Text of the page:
Organizational/social/cultural context and assessment: Educator/customer content is translated into a web-based setup by the CompTracker® team. As content is based on what customers provide to us (and consultation provided to ensure suggested best practices are considered) – it is unique to their needs and organizational/social/cultural milieu. Reference task lists or rubrics are often provided to guide the assessment process for both the student and evaluator, and assessment may be done in real time or reflectively – whatever best suits our customers’ requirements. Assessment is also flexible in that it can incorporate likert, performance level expectations or other scales to determine if the expected standard was met regardless of whether that is a point in time skill being evaluated – or student emotional intelligence skills assessed that have been observed over time.
Reporting or automated data tabulation can point to trends in outcomes for a student or whole cohort reducing administration for program or workplace learning coordinators. Outcomes may be displayed in a highly summarized view or in a very granular way depending on the needs our customers have. While the initial adoption period may take some adjustment, customers frequently mention to us after the first year how user friendly and supportive the CompTracker® team is.
Digital Transparency Lends to EI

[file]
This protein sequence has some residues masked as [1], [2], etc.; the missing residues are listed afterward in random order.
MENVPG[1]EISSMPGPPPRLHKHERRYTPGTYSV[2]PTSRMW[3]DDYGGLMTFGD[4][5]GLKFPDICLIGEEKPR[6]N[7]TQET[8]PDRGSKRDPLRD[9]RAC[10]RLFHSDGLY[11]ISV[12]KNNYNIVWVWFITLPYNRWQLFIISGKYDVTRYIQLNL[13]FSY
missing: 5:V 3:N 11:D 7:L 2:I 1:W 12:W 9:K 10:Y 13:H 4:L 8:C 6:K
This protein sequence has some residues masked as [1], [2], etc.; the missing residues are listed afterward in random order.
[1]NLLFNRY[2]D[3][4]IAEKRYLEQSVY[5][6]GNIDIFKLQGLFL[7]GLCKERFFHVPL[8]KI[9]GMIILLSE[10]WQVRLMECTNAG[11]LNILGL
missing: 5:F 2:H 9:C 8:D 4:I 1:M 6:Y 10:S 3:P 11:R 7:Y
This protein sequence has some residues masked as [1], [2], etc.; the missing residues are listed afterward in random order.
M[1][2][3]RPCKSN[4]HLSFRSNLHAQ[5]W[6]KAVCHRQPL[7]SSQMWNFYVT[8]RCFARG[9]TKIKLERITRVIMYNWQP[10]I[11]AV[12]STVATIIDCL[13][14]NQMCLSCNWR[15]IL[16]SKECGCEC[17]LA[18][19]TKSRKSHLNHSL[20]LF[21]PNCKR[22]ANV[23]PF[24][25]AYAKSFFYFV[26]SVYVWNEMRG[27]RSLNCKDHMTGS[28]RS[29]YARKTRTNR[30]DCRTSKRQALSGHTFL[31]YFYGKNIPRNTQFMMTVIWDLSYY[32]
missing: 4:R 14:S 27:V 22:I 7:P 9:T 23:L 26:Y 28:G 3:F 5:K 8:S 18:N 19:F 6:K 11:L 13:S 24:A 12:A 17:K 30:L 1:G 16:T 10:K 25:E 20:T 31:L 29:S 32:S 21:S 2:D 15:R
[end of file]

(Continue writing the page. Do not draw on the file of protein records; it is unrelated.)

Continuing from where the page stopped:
CompTracker® lends itself to assessment of student emotional intelligence via its customizability, and the central, immediate and secure access to student progress. A students’ performance and progress is transparent – to the student as well as to the key stakeholders in the students’ education. From high level summaries to granular views – progress and competency benchmarks make it immediately apparent as to where a student stands in terms of meeting course requirements, or if there may be some learning gaps. This helps to foster both honesty and integrity. Students can see these benchmarks at a glance and drill down for further details including single, point in time feedback that’s been provided to them. They tell us they like these visual benchmarks to see what they’ve completed, what they have left to do and how well they’re doing as they progress. Easily identifiable symbols and colours (e.g. green for an approved competency) further support their decision making about where to place their attention next – also taking the stress off of the educator to manage this. Through just these few features that are built in – greater student accountability and self-reliance are also supported.